The Congressional Budget Office says in a new report that it estimates the federal government will run out of money in early to mid October if the debt limit is not raised.
The debt limit (A.K.A. the debt ceiling) is the maximum amount of debt the Department of the Treasury can issue to the public and to other federal agencies. That amount is set by law and has been increased over the years in order to finance the government’s operations.
In order to avoid hitting the debt ceiling, the Treasury Department can take what it refers to as “extraordinary measures” and it has been doing so in recent months. However, CBO projects in its report that even with using these measures, the government will run out of cash in October.
Impact on the G Fund
One of these “extraordinary measures” the Treasury Department is using to offset the debt ceiling is to borrow from the Thrift Savings Plan’s G Fund. The government began doing this back in March.
As we have written in numerous articles before, this is an accounting gimmick the government uses to buy more time before hitting the debt ceiling. The Treasury Department suspends reinvestment into the G Fund (reinvestments normally happen daily) and the money is then put back into the G Fund (with interest) after the debt ceiling is raised. This has happened many times in the past when the government was bumping up against the debt ceiling.
The CBO report says that borrowing from the G Fund is one of the measures currently still available to the Treasury Department:
Suspend the investments of the Thrift Savings Plan’s G Fund. Otherwise rolled over or reinvested daily, such investments totaled $37 billion in Treasury securities as of May 31, 2017.
We receive many comments and emails from our users asking how the government is allowed to do this and expressing concern about the stability of the G Fund as a result.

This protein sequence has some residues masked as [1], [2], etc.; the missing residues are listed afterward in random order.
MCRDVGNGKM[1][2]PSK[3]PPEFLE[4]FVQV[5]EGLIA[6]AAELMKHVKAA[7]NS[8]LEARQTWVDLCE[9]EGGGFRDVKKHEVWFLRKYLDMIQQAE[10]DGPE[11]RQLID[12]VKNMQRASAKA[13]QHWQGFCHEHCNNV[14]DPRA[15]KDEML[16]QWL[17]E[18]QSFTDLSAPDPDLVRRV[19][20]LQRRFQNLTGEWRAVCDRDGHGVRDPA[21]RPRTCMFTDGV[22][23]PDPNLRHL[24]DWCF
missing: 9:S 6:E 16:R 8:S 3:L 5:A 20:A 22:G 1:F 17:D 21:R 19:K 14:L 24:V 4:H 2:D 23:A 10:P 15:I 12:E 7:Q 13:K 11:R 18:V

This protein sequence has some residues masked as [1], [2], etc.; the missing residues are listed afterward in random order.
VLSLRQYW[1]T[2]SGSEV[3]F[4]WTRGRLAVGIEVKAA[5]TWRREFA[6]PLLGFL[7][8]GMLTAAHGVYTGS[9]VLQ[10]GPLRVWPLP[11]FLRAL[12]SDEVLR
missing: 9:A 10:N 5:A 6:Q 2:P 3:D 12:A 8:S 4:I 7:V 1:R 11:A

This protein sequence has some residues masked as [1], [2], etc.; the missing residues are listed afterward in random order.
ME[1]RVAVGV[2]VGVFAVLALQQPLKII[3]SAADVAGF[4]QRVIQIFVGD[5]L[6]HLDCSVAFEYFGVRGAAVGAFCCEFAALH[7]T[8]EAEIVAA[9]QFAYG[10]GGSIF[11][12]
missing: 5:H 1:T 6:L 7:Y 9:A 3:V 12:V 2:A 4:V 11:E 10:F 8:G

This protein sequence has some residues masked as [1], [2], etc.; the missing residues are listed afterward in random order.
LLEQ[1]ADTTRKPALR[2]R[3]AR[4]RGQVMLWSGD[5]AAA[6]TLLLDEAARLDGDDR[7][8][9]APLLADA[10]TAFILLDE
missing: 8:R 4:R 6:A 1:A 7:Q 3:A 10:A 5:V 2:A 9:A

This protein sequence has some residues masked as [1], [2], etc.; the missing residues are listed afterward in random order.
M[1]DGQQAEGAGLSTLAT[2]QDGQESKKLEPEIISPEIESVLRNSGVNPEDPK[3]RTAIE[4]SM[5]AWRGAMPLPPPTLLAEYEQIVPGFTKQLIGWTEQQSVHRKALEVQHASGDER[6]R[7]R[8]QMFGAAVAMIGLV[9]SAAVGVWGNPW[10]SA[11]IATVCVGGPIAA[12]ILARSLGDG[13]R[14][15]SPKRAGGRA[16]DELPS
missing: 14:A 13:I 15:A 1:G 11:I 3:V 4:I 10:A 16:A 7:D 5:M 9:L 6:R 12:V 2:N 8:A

The short answer is that, as mentioned previously, borrowing from the G Fund is one of the “extraordinary measures” available to the Treasury Department to avoid the debt ceiling. As it has happened many times in the past, the track record suggests that there is not much concern about ultimately losing money kept in the G Fund, and the TSP has also said in the past that “G Fund earnings are fully guaranteed by the Federal Government.” If the government were to default on its debt obligations, there would probably be numerous things to be concerned about beyond just the G Fund at that point.
For more information, check out these past articles we have published with information about the process of the Treasury’s use of “extraordinary measures” and the G Fund:
- Federal Employee Pension, G Fund Used to Avoid Government Default
- Borrowing from the G Fund (Again) to Offset the Debt Ceiling
- Funding the Federal Government with the G Fund
What Happens if the Debt Ceiling Isn’t Raised?
So what does all of this mean? What happens if the debt ceiling isn’t raised and the federal government cannot continue borrowing money to fund its heavy spending?
This is what the CBO report says:
…the Treasury will not be authorized to issue additional debt that increases the amount outstanding. (It will be able to issue additional debt only in the amount of maturing debt or the amounts cleared by taking extraordinary measures.) That restriction would ultimately lead to delays of payments for government programs and activities, a default on the government’s debt obligations, or both.